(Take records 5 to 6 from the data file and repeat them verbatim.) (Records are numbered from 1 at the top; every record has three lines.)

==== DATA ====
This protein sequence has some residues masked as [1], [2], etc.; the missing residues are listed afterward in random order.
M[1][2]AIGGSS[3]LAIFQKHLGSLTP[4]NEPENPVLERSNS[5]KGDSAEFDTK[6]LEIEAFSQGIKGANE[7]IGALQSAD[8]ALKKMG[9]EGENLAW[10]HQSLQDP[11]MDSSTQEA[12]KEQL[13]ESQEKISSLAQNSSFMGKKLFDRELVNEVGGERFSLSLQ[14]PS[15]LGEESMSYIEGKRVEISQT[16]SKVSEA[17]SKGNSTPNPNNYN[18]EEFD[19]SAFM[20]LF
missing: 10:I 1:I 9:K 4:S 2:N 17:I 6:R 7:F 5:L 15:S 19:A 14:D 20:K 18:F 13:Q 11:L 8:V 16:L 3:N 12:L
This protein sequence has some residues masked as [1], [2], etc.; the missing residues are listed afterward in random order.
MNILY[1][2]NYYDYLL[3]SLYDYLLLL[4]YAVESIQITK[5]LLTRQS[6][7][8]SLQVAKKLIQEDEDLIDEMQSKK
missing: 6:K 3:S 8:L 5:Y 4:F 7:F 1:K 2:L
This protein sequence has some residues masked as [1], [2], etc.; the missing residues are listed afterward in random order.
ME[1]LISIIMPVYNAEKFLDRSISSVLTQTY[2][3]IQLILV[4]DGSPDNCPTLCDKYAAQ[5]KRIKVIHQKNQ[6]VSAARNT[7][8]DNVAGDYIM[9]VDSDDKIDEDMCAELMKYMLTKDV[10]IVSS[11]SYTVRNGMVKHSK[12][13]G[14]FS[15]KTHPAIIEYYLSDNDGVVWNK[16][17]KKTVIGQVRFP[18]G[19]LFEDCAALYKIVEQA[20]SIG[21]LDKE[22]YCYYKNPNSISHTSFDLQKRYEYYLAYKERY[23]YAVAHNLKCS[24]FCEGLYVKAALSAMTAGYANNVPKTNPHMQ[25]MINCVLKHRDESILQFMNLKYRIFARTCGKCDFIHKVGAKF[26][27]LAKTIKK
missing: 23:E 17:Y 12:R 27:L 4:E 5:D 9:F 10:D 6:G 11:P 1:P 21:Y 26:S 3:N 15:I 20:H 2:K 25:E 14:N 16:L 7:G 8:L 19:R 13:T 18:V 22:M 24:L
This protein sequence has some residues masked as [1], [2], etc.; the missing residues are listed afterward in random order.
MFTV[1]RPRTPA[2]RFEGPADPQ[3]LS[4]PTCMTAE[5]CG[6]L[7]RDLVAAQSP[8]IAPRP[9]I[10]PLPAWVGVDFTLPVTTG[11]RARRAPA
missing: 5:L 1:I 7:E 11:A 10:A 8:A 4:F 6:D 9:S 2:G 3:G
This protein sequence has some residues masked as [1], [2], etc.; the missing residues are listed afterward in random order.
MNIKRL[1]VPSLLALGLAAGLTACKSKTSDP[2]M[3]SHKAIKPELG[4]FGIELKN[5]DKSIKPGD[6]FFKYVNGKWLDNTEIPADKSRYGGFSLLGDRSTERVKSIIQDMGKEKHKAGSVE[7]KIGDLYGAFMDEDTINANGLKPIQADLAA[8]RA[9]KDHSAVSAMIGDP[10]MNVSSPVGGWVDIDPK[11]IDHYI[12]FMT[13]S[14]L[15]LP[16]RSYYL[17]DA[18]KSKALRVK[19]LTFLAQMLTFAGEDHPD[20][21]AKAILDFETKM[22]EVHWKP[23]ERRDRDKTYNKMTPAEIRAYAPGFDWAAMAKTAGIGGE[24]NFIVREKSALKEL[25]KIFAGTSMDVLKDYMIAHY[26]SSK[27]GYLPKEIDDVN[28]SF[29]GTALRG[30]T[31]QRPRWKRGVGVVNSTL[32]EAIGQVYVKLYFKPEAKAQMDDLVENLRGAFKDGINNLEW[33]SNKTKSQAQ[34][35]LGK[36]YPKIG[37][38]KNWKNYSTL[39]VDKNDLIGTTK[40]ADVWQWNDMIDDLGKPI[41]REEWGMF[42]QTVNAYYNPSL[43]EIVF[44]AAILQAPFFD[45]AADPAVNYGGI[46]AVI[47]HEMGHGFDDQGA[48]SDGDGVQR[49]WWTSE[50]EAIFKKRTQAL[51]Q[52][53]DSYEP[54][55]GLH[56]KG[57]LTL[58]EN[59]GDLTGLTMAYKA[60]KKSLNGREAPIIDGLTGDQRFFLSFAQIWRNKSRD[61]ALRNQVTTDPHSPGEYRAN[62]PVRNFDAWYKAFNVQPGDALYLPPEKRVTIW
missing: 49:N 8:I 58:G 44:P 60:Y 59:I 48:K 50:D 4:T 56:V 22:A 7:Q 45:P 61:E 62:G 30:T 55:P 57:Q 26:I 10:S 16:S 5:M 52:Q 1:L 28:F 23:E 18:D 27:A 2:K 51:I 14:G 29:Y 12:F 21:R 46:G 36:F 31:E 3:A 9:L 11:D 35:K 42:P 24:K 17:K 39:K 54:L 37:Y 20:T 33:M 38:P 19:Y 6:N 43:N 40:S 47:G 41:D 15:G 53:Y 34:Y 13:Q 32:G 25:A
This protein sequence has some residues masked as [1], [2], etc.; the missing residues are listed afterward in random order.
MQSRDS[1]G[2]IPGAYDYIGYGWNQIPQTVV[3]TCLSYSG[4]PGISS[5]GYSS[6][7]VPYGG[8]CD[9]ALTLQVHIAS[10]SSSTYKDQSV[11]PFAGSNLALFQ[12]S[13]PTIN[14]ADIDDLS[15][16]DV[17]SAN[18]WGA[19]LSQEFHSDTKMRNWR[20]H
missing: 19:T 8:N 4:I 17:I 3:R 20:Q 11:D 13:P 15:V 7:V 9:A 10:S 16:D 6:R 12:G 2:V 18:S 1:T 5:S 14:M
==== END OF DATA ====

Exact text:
This protein sequence has some residues masked as [1], [2], etc.; the missing residues are listed afterward in random order.
MNIKRL[1]VPSLLALGLAAGLTACKSKTSDP[2]M[3]SHKAIKPELG[4]FGIELKN[5]DKSIKPGD[6]FFKYVNGKWLDNTEIPADKSRYGGFSLLGDRSTERVKSIIQDMGKEKHKAGSVE[7]KIGDLYGAFMDEDTINANGLKPIQADLAA[8]RA[9]KDHSAVSAMIGDP[10]MNVSSPVGGWVDIDPK[11]IDHYI[12]FMT[13]S[14]L[15]LP[16]RSYYL[17]DA[18]KSKALRVK[19]LTFLAQMLTFAGEDHPD[20][21]AKAILDFETKM[22]EVHWKP[23]ERRDRDKTYNKMTPAEIRAYAPGFDWAAMAKTAGIGGE[24]NFIVREKSALKEL[25]KIFAGTSMDVLKDYMIAHY[26]SSK[27]GYLPKEIDDVN[28]SF[29]GTALRG[30]T[31]QRPRWKRGVGVVNSTL[32]EAIGQVYVKLYFKPEAKAQMDDLVENLRGAFKDGINNLEW[33]SNKTKSQAQ[34][35]LGK[36]YPKIG[37][38]KNWKNYSTL[39]VDKNDLIGTTK[40]ADVWQWNDMIDDLGKPI[41]REEWGMF[42]QTVNAYYNPSL[43]EIVF[44]AAILQAPFFD[45]AADPAVNYGGI[46]AVI[47]HEMGHGFDDQGA[48]SDGDGVQR[49]WWTSE[50]EAIFKKRTQAL[51]Q[52][53]DSYEP[54][55]GLH[56]KG[57]LTL[58]EN[59]GDLTGLTMAYKA[60]KKSLNGREAPIIDGLTGDQRFFLSFAQIWRNKSRD[61]ALRNQVTTDPHSPGEYRAN[62]PVRNFDAWYKAFNVQPGDALYLPPEKRVTIW
missing: 49:N 8:I 58:G 44:P 60:Y 59:I 48:K 50:D 4:T 56:V 22:A 7:Q 45:P 61:E 62:G 30:T 55:P 57:Q 26:I 10:S 16:S 5:M 52:Q 1:L 28:F 23:E 18:D 27:A 2:K 51:I 14:G 29:Y 12:F 21:R 46:G 36:F 31:E 3:A 9:L 11:D 35:K 42:P 24:K 17:K 39:K 54:L 37:Y 20:T 33:M 38:P 19:Y 6:N 43:N 40:S 47:G 41:D 15:G 53:Y 34:Y 13:Q 32:G 25:A
This protein sequence has some residues masked as [1], [2], etc.; the missing residues are listed afterward in random order.
MQSRDS[1]G[2]IPGAYDYIGYGWNQIPQTVV[3]TCLSYSG[4]PGISS[5]GYSS[6][7]VPYGG[8]CD[9]ALTLQVHIAS[10]SSSTYKDQSV[11]PFAGSNLALFQ[12]S[13]PTIN[14]ADIDDLS[15][16]DV[17]SAN[18]WGA[19]LSQEFHSDTKMRNWR[20]H
missing: 19:T 8:N 4:I 17:I 3:R 20:Q 11:D 13:P 15:V 7:V 9:A 10:S 16:D 6:R 12:G 2:V 18:S 1:T 5:S 14:M